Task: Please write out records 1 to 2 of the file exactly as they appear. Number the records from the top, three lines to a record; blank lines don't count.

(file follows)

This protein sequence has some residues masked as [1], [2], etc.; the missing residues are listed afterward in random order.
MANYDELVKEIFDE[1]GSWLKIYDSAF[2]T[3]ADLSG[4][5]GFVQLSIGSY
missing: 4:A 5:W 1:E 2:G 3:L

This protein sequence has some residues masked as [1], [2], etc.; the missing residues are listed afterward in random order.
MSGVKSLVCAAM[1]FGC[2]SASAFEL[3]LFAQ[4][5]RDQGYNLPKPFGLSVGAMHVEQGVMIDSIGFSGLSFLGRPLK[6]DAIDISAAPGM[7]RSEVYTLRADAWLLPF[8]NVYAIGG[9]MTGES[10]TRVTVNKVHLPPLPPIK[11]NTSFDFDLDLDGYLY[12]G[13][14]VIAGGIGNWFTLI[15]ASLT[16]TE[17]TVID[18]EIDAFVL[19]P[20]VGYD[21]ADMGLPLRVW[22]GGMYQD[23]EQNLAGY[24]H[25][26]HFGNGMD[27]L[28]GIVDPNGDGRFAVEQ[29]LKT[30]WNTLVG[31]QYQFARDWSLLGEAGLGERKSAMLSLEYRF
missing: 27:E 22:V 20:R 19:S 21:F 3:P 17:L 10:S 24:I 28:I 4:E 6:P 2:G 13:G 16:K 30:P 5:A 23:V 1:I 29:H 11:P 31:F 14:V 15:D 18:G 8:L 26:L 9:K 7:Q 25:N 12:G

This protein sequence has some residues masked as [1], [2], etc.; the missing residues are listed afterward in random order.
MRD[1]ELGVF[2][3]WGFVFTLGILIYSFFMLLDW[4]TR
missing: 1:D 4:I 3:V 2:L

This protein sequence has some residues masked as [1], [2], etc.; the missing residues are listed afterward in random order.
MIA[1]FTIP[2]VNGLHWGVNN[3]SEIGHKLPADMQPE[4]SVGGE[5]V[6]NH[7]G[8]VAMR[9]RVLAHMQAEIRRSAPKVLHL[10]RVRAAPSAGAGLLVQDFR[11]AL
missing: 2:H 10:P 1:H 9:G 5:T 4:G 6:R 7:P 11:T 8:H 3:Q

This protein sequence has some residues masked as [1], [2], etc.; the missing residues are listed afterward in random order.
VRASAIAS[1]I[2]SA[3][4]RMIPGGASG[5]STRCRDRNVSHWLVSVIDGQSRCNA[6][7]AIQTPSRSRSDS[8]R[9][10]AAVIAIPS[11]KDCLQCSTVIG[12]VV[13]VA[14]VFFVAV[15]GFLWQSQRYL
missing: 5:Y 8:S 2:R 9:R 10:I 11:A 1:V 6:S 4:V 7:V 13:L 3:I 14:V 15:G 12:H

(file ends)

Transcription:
This protein sequence has some residues masked as [1], [2], etc.; the missing residues are listed afterward in random order.
MANYDELVKEIFDE[1]GSWLKIYDSAF[2]T[3]ADLSG[4][5]GFVQLSIGSY
missing: 4:A 5:W 1:E 2:G 3:L

This protein sequence has some residues masked as [1], [2], etc.; the missing residues are listed afterward in random order.
MSGVKSLVCAAM[1]FGC[2]SASAFEL[3]LFAQ[4][5]RDQGYNLPKPFGLSVGAMHVEQGVMIDSIGFSGLSFLGRPLK[6]DAIDISAAPGM[7]RSEVYTLRADAWLLPF[8]NVYAIGG[9]MTGES[10]TRVTVNKVHLPPLPPIK[11]NTSFDFDLDLDGYLY[12]G[13][14]VIAGGIGNWFTLI[15]ASLT[16]TE[17]TVID[18]EIDAFVL[19]P[20]VGYD[21]ADMGLPLRVW[22]GGMYQD[23]EQNLAGY[24]H[25][26]HFGNGMD[27]L[28]GIVDPNGDGRFAVEQ[29]LKT[30]WNTLVG[31]QYQFARDWSLLGEAGLGERKSAMLSLEYRF
missing: 27:E 22:V 20:R 19:S 21:F 3:P 17:L 10:S 24:I 28:I 4:E 6:P 2:G 13:G 16:K 30:P 5:A 23:V 1:I 29:H 11:P 31:F 14:V 15:D 18:G 8:L 26:L 9:K 7:Q 25:N 12:G